1976 13c State Flags: Maine

# 1655 - 1976 13c State Flags: Maine

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U.S. #1655
1976 13¢ Maine
State Flags Issue
 
 
Issue Date: February 23, 1976
City: Washington, DC
Quantity: 8,720,100 panes of 50
Printed By: Bureau of Engraving and Printing
Printing Method: Photogravure
Perforations: 11
Color: Multicolored
 
 
Maine State Flag
The white pine stands tall over the woodlands of Maine like a beacon calling the mariners back to their home.
 
When European settlers reached the shores of Maine, they found dense forests of white pine. The tall, strong trees were unlike anything seen in Britain and perfect for the ship masts. With an abundance of trees as well as harbors, Maine was an ideal location for shipbuilding.
 
In 1607, the Pomham Colony built the first sailing ship in North America. It took a year for the Maine colonists to finish the 50-foot ship, which was named the Virginia. The following year it sailed to England for supplies, which were delivered to the Jamestown colonists.
 
During World War II, Maine's Bath Iron Works and Portsmouth Naval Shipyard were the primary producers of ships for the U.S. Navy. Maine-built destroyers and submarines were the toughest in the Navy, and sailors said Bath-built is best-built.
 
Maine's first state flag was adopted in 1901 and pictured a pine tree and polar star on a field of beige. Eight years later, Maine adopted the current state flag, which shows the state seal on a field of blue. Both flags feature the majestic white pine tree.
 

 

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U.S. #1655
1976 13¢ Maine
State Flags Issue
 
 
Issue Date: February 23, 1976
City: Washington, DC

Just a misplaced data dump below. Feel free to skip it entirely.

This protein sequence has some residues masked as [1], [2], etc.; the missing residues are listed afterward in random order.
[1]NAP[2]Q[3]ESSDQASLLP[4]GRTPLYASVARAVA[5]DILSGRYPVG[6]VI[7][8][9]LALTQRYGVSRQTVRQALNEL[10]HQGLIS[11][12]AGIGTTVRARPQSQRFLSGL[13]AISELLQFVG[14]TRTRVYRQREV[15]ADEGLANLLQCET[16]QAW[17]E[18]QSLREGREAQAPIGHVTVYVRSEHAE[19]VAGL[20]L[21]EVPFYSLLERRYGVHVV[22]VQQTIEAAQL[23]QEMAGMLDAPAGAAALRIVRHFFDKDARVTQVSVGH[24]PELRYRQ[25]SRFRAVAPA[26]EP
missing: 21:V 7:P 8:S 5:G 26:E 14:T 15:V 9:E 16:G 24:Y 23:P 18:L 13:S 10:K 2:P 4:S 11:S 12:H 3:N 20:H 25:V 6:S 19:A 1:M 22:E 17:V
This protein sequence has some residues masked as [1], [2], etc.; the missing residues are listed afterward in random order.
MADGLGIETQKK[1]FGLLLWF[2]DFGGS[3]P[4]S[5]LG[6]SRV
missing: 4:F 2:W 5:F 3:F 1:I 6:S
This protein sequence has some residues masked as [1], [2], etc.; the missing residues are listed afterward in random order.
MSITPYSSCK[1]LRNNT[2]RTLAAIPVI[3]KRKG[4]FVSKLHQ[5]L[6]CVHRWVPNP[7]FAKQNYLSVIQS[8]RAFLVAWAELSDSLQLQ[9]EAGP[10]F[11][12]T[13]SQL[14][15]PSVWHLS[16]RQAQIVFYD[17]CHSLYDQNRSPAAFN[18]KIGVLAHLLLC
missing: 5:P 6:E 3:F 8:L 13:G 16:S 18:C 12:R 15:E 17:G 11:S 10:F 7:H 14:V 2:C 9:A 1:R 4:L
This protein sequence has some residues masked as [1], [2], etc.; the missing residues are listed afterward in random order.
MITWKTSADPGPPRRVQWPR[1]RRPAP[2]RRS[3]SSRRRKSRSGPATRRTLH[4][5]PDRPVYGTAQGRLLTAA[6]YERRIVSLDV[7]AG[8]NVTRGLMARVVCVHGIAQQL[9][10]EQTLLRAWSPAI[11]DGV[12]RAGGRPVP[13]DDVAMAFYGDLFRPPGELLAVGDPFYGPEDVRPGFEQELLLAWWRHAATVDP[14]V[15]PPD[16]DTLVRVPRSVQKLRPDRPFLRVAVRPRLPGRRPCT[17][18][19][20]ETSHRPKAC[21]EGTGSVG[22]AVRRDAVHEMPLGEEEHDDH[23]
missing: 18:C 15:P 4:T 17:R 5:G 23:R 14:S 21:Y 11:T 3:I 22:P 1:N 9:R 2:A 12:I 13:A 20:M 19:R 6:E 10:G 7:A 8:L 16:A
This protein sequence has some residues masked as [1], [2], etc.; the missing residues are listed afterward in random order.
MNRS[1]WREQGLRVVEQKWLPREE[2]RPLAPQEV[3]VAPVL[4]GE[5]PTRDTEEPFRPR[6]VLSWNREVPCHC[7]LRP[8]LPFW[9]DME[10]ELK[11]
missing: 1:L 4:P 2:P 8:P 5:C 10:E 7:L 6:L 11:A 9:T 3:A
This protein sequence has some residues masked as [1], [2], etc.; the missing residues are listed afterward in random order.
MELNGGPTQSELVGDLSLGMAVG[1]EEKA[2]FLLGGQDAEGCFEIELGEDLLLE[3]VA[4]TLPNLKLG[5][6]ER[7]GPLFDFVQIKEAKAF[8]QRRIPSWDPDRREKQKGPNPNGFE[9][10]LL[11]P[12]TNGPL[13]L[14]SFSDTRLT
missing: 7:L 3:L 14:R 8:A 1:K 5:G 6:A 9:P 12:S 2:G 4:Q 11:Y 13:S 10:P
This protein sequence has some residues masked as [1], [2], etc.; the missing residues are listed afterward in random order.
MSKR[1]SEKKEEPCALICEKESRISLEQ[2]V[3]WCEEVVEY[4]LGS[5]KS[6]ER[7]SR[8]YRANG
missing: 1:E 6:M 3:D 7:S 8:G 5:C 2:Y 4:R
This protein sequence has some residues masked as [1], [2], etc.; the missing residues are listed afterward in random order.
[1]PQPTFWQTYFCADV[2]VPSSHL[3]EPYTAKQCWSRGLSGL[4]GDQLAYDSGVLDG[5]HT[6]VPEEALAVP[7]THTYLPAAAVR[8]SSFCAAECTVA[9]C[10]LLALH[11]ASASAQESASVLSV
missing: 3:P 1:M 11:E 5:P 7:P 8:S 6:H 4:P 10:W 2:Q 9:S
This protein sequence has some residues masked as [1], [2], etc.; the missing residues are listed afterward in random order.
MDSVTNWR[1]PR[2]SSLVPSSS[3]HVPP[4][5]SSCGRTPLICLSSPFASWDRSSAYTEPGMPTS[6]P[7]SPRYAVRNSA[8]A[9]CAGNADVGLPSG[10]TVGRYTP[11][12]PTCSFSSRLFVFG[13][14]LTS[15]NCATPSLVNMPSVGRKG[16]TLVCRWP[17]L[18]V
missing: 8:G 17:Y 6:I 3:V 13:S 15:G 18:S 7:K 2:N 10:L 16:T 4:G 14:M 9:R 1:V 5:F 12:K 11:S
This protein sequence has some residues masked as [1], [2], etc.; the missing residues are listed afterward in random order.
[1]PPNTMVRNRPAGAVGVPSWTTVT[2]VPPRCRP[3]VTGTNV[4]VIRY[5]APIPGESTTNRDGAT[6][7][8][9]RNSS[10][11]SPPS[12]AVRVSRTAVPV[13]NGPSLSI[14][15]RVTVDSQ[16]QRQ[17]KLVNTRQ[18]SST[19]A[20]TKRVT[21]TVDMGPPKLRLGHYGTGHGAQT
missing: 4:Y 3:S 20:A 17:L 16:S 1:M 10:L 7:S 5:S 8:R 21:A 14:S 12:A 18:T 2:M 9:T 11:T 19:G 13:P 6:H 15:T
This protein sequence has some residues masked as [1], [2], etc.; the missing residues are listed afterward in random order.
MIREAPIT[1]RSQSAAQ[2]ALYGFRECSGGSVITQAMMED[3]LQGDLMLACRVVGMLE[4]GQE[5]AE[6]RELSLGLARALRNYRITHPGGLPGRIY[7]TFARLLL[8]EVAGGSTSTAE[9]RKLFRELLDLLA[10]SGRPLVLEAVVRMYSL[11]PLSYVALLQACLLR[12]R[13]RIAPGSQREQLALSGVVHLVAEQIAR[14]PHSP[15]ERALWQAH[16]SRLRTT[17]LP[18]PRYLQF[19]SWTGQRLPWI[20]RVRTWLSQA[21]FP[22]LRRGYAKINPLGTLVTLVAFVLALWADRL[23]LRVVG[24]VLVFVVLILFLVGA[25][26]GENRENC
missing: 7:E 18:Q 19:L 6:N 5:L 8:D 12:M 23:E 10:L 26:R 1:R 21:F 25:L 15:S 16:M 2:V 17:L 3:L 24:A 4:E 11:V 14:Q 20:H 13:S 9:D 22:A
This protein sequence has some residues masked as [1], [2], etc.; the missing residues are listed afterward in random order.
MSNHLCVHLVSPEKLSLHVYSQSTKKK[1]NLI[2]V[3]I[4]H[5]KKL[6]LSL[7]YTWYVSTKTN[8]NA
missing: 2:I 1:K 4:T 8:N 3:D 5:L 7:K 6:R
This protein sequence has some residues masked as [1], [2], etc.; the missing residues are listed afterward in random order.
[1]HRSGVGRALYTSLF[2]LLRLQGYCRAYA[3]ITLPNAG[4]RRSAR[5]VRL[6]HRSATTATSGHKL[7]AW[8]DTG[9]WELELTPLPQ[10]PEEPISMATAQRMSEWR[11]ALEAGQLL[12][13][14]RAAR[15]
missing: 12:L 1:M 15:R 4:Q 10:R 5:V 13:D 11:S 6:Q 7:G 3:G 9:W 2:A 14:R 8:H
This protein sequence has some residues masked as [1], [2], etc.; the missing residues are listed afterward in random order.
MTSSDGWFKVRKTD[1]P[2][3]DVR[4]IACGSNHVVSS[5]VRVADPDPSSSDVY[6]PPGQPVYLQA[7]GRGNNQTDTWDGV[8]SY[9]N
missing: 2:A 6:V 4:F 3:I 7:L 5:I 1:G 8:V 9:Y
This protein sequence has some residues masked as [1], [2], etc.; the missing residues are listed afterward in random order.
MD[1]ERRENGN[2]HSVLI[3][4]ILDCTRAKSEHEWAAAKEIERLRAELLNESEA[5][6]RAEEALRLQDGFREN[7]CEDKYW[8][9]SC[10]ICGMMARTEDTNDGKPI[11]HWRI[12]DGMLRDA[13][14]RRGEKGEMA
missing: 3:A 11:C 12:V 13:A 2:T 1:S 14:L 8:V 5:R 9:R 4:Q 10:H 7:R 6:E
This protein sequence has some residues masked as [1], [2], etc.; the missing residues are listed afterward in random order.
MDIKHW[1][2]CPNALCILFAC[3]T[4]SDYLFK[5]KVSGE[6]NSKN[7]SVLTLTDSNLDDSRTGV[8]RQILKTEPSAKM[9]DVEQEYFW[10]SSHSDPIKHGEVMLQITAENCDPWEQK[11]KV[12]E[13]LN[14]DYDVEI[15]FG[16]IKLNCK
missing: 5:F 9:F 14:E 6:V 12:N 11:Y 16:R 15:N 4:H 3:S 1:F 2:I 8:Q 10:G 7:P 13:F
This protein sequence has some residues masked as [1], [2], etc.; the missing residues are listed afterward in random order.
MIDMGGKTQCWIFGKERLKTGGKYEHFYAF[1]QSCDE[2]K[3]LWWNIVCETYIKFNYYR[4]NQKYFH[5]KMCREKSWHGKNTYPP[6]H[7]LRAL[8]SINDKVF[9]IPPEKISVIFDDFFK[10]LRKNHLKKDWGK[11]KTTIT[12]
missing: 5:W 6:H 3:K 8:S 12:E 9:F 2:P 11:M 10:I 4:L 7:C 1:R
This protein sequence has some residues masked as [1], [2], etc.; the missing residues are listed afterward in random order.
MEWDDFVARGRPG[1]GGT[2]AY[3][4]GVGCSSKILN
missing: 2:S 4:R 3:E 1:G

Quantity: 8,720,100 panes of 50
Printed By: Bureau of Engraving and Printing
Printing Method: Photogravure
Perforations: 11
Color: Multicolored
 
 
Maine State Flag
The white pine stands tall over the woodlands of Maine like a beacon calling the mariners back to their home.
 
When European settlers reached the shores of Maine, they found dense forests of white pine. The tall, strong trees were unlike anything seen in Britain and perfect for the ship masts. With an abundance of trees as well as harbors, Maine was an ideal location for shipbuilding.
 
In 1607, the Pomham Colony built the first sailing ship in North America. It took a year for the Maine colonists to finish the 50-foot ship, which was named the Virginia. The following year it sailed to England for supplies, which were delivered to the Jamestown colonists.
 
During World War II, Maine's Bath Iron Works and Portsmouth Naval Shipyard were the primary producers of ships for the U.S. Navy. Maine-built destroyers and submarines were the toughest in the Navy, and sailors said Bath-built is best-built.
 
Maine's first state flag was adopted in 1901 and pictured a pine tree and polar star on a field of beige. Eight years later, Maine adopted the current state flag, which shows the state seal on a field of blue. Both flags feature the majestic white pine tree.